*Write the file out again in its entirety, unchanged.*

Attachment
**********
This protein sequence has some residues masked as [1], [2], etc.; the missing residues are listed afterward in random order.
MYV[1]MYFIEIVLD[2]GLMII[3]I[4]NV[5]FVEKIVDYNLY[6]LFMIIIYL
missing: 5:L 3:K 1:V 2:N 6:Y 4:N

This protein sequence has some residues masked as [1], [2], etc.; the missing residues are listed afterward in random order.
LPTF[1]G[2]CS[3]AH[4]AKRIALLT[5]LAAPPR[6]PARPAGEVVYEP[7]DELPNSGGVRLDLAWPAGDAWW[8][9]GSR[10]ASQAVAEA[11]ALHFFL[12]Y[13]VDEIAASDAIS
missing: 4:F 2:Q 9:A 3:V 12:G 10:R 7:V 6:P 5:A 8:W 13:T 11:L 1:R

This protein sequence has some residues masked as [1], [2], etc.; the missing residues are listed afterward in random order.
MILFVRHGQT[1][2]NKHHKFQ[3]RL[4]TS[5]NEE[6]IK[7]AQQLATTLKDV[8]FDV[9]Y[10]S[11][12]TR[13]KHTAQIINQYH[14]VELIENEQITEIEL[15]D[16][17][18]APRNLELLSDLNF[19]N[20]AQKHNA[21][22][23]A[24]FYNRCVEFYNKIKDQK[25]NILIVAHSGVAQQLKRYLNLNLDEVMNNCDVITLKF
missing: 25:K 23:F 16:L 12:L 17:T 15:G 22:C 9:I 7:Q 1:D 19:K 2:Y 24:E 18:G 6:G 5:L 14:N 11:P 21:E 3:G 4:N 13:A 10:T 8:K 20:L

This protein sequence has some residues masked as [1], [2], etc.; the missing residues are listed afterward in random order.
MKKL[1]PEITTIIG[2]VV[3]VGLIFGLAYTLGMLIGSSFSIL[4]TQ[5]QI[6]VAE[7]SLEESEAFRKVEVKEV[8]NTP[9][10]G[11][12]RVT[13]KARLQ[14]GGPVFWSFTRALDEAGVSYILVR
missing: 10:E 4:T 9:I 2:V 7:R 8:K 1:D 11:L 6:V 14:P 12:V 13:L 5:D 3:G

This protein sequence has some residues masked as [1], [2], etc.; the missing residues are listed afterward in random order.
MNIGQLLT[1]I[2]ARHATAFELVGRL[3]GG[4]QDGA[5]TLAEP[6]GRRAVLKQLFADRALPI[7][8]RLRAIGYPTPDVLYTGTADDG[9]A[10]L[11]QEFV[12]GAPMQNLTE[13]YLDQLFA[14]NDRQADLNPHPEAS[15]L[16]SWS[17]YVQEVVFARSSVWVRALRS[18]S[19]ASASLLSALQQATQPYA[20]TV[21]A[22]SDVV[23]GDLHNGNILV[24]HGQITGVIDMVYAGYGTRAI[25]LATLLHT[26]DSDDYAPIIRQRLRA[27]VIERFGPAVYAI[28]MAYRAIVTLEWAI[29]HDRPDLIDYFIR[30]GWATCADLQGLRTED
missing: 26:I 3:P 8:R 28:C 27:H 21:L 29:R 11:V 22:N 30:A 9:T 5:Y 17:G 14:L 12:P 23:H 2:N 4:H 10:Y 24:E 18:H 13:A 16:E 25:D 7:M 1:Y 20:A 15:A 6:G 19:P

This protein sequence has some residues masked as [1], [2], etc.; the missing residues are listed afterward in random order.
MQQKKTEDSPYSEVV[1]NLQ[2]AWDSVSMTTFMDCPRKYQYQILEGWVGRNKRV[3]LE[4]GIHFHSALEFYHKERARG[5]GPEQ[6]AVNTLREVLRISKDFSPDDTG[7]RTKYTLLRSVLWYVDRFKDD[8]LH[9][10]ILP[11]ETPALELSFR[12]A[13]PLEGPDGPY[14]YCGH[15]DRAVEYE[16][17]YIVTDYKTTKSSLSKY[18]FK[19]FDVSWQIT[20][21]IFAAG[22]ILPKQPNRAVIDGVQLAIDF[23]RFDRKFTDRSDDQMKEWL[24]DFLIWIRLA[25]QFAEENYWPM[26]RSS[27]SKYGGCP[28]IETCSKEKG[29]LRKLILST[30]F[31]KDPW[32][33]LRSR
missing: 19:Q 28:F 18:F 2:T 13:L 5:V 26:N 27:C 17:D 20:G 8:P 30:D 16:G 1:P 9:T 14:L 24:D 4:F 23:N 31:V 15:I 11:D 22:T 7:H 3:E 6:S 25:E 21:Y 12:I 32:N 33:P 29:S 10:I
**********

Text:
This protein sequence has some residues masked as [1], [2], etc.; the missing residues are listed afterward in random order.
MYV[1]MYFIEIVLD[2]GLMII[3]I[4]NV[5]FVEKIVDYNLY[6]LFMIIIYL
missing: 5:L 3:K 1:V 2:N 6:Y 4:N

This protein sequence has some residues masked as [1], [2], etc.; the missing residues are listed afterward in random order.
LPTF[1]G[2]CS[3]AH[4]AKRIALLT[5]LAAPPR[6]PARPAGEVVYEP[7]DELPNSGGVRLDLAWPAGDAWW[8][9]GSR[10]ASQAVAEA[11]ALHFFL[12]Y[13]VDEIAASDAIS
missing: 4:F 2:Q 9:A 3:V 12:G 10:R 7:V 6:P 5:A 8:W 13:T 11:L 1:R

This protein sequence has some residues masked as [1], [2], etc.; the missing residues are listed afterward in random order.
MILFVRHGQT[1][2]NKHHKFQ[3]RL[4]TS[5]NEE[6]IK[7]AQQLATTLKDV[8]FDV[9]Y[10]S[11][12]TR[13]KHTAQIINQYH[14]VELIENEQITEIEL[15]D[16][17][18]APRNLELLSDLNF[19]N[20]AQKHNA[21][22][23]A[24]FYNRCVEFYNKIKDQK[25]NILIVAHSGVAQQLKRYLNLNLDEVMNNCDVITLKF
missing: 25:K 23:F 16:L 12:L 17:T 15:G 22:C 9:I 7:Q 1:D 19:K 2:Y 24:E 18:G 6:G 5:L 14:N 11:P 21:E 3:G 4:N 13:A 10:T 8:K 20:L

This protein sequence has some residues masked as [1], [2], etc.; the missing residues are listed afterward in random order.
MKKL[1]PEITTIIG[2]VV[3]VGLIFGLAYTLGMLIGSSFSIL[4]TQ[5]QI[6]VAE[7]SLEESEAFRKVEVKEV[8]NTP[9][10]G[11][12]RVT[13]KARLQ[14]GGPVFWSFTRALDEAGVSYILVR
missing: 10:E 4:T 9:I 2:V 7:R 8:K 1:D 11:L 6:V 14:P 12:V 13:L 5:D 3:G

This protein sequence has some residues masked as [1], [2], etc.; the missing residues are listed afterward in random order.
MNIGQLLT[1]I[2]ARHATAFELVGRL[3]GG[4]QDGA[5]TLAEP[6]GRRAVLKQLFADRALPI[7][8]RLRAIGYPTPDVLYTGTADDG[9]A[10]L[11]QEFV[12]GAPMQNLTE[13]YLDQLFA[14]NDRQADLNPHPEAS[15]L[16]SWS[17]YVQEVVFARSSVWVRALRS[18]S[19]ASASLLSALQQATQPYA[20]TV[21]A[22]SDVV[23]GDLHNGNILV[24]HGQITGVIDMVYAGYGTRAI[25]LATLLHT[26]DSDDYAPIIRQRLRA[27]VIERFGPAVYAI[28]MAYRAIVTLEWAI[29]HDRPDLIDYFIR[30]GWATCADLQGLRTED
missing: 26:I 3:P 8:R 28:C 27:H 21:L 29:R 11:V 22:N 30:A 9:T 5:Y 17:G 14:L 12:P 23:H 2:N 4:H 10:Y 24:E 18:H 13:A 16:E 25:D 7:M 1:Y 20:A 15:A 6:G 19:P

This protein sequence has some residues masked as [1], [2], etc.; the missing residues are listed afterward in random order.
MQQKKTEDSPYSEVV[1]NLQ[2]AWDSVSMTTFMDCPRKYQYQILEGWVGRNKRV[3]LE[4]GIHFHSALEFYHKERARG[5]GPEQ[6]AVNTLREVLRISKDFSPDDTG[7]RTKYTLLRSVLWYVDRFKDD[8]LH[9][10]ILP[11]ETPALELSFR[12]A[13]PLEGPDGPY[14]YCGH[15]DRAVEYE[16][17]YIVTDYKTTKSSLSKY[18]FK[19]FDVSWQIT[20][21]IFAAG[22]ILPKQPNRAVIDGVQLAIDF[23]RFDRKFTDRSDDQMKEWL[24]DFLIWIRLA[25]QFAEENYWPM[26]RSS[27]SKYGGCP[28]IETCSKEKG[29]LRKLILST[30]F[31]KDPW[32][33]LRSR
missing: 19:Q 28:F 18:F 2:T 13:L 5:V 26:N 27:C 17:D 20:G 8:P 30:D 16:G 1:P 9:T 14:L 24:D 4:F 23:N 31:V 15:I 11:D 22:T 7:H 3:E 6:S 25:E 21:Y 12:I 32:N 33:P 29:S 10:I